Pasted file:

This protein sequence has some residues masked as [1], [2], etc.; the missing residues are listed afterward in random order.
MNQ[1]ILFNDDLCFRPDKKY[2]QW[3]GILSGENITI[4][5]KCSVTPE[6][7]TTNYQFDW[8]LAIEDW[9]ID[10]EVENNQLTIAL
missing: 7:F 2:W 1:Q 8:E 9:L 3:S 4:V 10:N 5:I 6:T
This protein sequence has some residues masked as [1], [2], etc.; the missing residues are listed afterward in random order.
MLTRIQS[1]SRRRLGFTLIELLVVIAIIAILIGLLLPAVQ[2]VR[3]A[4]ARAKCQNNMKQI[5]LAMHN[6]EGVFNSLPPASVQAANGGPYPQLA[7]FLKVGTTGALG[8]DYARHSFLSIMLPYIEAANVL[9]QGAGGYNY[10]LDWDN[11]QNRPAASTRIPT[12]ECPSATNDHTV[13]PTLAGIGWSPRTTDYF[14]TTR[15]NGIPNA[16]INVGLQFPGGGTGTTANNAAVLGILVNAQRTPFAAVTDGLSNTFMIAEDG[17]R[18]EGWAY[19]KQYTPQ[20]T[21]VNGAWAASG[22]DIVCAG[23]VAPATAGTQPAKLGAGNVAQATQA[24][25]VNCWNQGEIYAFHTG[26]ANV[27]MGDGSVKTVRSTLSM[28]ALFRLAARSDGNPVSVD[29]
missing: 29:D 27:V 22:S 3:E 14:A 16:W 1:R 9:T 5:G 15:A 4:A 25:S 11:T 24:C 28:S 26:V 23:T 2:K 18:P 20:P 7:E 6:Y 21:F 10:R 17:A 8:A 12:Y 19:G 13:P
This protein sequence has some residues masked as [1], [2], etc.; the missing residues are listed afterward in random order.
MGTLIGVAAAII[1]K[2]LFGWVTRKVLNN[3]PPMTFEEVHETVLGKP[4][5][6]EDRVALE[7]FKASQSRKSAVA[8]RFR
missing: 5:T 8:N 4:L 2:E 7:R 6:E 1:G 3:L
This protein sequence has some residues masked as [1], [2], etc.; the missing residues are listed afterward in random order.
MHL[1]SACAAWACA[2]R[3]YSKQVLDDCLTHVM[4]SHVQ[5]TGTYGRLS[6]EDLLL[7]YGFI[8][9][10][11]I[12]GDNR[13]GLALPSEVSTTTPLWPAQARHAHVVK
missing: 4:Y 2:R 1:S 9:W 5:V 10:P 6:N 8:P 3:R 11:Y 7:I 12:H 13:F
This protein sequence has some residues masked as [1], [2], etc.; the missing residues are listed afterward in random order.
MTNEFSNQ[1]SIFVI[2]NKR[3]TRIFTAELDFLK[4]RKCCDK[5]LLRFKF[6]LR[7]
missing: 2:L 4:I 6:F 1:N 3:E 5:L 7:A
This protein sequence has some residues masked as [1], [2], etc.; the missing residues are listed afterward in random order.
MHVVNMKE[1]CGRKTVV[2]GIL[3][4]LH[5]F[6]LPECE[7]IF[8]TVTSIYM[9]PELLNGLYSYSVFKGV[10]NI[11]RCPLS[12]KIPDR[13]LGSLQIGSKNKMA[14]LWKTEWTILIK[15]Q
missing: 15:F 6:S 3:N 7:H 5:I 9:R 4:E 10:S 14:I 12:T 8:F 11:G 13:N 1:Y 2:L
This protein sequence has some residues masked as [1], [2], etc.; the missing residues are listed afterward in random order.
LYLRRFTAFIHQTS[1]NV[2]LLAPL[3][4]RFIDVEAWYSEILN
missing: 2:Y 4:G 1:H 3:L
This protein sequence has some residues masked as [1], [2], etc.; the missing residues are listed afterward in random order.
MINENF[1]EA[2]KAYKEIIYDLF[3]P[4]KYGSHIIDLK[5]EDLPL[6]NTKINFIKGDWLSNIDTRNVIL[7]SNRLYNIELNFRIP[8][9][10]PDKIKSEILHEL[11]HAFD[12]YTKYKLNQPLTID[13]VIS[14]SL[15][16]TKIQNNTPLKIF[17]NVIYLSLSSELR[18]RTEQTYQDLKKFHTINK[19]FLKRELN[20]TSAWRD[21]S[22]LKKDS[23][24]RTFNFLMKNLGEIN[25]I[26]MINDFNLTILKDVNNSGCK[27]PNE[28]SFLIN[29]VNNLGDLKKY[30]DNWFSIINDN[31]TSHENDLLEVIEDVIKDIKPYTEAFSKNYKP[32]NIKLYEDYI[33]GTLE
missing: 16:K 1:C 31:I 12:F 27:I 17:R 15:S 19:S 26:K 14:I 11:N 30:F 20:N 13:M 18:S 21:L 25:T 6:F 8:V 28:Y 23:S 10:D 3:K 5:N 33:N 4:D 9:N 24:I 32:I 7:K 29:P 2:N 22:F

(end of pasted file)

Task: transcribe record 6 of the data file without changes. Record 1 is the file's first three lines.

This protein sequence has some residues masked as [1], [2], etc.; the missing residues are listed afterward in random order.
MHVVNMKE[1]CGRKTVV[2]GIL[3][4]LH[5]F[6]LPECE[7]IF[8]TVTSIYM[9]PELLNGLYSYSVFKGV[10]NI[11]RCPLS[12]KIPDR[13]LGSLQIGSKNKMA[14]LWKTEWTILIK[15]Q
missing: 15:F 6:S 3:N 7:H 5:I 9:R 4:E 10:S 14:I 12:T 8:F 11:G 13:N 1:Y 2:L